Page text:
Interest rates are falling in the US and other “safe haven” countries like Germany. As I write, the yield on the 10-year US Treasury bond is down 19 basis points to 1.56%. The low was reached back in July, 2012 at 1.39%. Could we see those levels again? Sure. At the same time, the yield on the 10-year German bund has sunk into negative territory again. Anybody out there who has a savings account knows the implications of these low rates. Through ultra-loose monetary policy over the past several years, the Fed and other central banks have effectively encouraged frivolous borrowing and punished savers. This is likely to continue and possibly get worse due to the passage of Brexit. Good for borrowers (who can qualify), bad for savers.
The dollar, as the major reserve currency and a safe haven, is spiking higher.The British pound is getting especially hammered against the dollar – down 10% at one point today to its lowest level since 1985. The Euro has also dropped against the dollar today on fears that the trouble will spread beyond the UK. The increase in the dollar will make it harder for US companies to be competitive in the international trade markets. This is very important because earnings growth at US companies has been weak for a while now. One source of that weakness had been slower sales outside the US. This is likely to continue.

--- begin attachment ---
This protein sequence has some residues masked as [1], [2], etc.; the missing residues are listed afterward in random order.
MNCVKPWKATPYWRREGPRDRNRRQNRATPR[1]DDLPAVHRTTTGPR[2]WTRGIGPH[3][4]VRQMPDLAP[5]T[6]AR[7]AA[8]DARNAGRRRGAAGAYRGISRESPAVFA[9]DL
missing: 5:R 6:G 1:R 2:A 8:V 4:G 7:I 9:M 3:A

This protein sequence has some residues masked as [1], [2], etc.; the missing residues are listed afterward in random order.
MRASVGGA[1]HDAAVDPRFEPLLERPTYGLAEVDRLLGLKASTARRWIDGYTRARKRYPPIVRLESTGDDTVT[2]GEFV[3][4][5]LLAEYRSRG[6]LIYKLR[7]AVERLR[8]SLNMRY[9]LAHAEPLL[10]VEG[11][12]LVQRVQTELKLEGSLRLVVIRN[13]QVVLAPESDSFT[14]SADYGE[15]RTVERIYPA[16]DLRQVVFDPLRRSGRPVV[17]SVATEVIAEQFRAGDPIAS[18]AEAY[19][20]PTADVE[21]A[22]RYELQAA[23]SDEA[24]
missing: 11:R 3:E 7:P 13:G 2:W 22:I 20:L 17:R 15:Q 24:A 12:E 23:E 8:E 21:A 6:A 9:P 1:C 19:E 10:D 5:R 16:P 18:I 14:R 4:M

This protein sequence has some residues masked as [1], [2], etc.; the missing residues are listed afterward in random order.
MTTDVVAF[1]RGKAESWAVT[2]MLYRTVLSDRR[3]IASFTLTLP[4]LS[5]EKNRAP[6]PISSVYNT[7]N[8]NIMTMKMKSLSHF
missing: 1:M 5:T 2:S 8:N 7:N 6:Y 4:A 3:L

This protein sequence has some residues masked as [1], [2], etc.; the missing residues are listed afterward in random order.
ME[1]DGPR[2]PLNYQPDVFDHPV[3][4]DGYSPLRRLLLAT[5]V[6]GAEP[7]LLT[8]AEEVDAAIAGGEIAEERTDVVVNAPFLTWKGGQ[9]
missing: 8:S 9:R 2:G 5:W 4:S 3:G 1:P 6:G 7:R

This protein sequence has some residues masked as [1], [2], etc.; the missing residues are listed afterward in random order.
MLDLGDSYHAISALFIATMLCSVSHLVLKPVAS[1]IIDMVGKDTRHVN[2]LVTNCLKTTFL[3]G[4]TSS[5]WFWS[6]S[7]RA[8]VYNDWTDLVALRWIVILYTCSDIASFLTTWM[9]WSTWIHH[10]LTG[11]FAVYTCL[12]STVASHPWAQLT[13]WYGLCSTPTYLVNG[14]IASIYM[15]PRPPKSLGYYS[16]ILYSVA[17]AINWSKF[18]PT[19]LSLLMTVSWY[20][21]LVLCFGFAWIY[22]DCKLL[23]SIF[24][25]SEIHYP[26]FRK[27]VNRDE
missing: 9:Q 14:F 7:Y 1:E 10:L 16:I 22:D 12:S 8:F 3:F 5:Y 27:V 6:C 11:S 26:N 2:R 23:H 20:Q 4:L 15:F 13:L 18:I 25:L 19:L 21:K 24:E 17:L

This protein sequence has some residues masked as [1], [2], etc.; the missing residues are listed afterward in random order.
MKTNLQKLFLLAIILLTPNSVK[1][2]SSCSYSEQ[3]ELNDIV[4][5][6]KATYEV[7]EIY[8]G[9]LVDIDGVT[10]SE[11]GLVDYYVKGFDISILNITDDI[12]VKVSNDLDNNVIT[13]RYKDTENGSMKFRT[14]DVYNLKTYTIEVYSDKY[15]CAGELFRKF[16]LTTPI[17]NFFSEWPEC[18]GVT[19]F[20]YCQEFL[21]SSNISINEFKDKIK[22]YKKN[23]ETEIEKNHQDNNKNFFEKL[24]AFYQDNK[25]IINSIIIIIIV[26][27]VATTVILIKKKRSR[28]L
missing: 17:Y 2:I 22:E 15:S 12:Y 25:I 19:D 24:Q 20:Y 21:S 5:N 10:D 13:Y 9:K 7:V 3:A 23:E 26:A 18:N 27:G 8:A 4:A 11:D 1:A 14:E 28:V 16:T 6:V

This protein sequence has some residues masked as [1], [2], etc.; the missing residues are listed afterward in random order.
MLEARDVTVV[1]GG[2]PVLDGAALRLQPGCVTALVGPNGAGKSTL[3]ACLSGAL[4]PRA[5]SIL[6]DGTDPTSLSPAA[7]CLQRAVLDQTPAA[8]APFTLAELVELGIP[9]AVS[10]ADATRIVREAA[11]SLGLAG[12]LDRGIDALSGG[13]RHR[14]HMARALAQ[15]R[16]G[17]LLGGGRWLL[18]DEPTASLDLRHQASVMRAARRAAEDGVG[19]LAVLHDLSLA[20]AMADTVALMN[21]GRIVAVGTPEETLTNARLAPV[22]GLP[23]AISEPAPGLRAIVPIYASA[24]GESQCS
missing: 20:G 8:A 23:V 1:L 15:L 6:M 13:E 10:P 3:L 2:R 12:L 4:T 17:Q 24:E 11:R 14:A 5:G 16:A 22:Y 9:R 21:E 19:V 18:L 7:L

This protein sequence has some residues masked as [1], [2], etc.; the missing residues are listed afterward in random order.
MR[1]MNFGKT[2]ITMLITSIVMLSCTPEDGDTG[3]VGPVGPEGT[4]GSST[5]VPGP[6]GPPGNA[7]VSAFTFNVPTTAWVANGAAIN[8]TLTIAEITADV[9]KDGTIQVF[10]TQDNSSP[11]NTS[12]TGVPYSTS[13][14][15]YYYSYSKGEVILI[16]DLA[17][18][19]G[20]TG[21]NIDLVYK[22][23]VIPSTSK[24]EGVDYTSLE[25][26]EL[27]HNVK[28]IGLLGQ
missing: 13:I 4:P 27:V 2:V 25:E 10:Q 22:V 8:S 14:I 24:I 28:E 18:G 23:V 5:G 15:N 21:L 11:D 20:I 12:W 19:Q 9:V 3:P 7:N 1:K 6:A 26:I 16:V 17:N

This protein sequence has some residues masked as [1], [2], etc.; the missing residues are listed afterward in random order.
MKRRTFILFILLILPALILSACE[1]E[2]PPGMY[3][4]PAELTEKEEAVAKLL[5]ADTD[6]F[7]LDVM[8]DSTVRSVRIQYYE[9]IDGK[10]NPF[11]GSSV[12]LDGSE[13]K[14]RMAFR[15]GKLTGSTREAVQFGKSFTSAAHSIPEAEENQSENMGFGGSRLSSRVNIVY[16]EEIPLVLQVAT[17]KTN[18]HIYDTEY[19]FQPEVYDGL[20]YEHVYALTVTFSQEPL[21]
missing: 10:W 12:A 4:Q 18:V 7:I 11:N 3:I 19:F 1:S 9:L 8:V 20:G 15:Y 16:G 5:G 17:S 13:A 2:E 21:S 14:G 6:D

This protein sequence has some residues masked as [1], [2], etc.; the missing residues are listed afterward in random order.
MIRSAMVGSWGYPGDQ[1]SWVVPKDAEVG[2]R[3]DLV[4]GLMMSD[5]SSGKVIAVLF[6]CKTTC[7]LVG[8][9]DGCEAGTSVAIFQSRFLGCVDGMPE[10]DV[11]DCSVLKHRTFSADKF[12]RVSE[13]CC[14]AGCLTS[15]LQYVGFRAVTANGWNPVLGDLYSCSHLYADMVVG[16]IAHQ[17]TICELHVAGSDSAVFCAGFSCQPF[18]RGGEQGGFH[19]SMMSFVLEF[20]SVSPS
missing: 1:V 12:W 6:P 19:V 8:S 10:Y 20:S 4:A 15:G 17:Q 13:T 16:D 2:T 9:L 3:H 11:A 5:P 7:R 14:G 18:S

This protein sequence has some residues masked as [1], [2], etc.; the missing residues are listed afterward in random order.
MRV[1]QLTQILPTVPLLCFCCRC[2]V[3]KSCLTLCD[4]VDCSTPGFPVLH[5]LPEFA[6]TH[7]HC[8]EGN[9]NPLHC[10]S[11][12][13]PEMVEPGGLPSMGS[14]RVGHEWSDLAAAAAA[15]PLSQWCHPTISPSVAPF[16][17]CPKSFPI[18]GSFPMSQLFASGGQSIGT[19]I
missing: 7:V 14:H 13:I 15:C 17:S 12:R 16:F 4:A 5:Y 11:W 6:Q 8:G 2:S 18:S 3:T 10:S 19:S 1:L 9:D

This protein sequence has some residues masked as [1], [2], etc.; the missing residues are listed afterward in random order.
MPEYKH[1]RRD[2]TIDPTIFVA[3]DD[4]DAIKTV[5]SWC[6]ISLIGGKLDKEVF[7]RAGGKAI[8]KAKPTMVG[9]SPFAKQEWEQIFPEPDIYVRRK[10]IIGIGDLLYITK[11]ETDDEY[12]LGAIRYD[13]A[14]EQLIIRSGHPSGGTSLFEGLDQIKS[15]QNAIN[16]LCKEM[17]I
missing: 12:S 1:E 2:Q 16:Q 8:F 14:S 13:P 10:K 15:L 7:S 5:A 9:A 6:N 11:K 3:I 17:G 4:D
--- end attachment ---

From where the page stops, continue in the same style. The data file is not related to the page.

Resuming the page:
Furthermore, net exports (exports minus imports) is one of the four components of GDP. While the UK accounts for just over 3% of US exports, our exports to the EU, in aggregate, are much higher. Another spike higher in the dollar will likely hurt exports and therefore become a drag on US economic growth. As a reminder, our economy has not been growing that robustly in recent quarters (+1.4% in the 4Q15 and +0.8% in the 1Q16). It won’t take too much to possibly push us into recession. Finally, a stronger dollar results in the US effectively importing deflation at a time when the Fed is trying to induce higher inflation. This will keep the Fed from increasing interest rates, at least through the end of 2016 (in my opinion) and possibly much longer.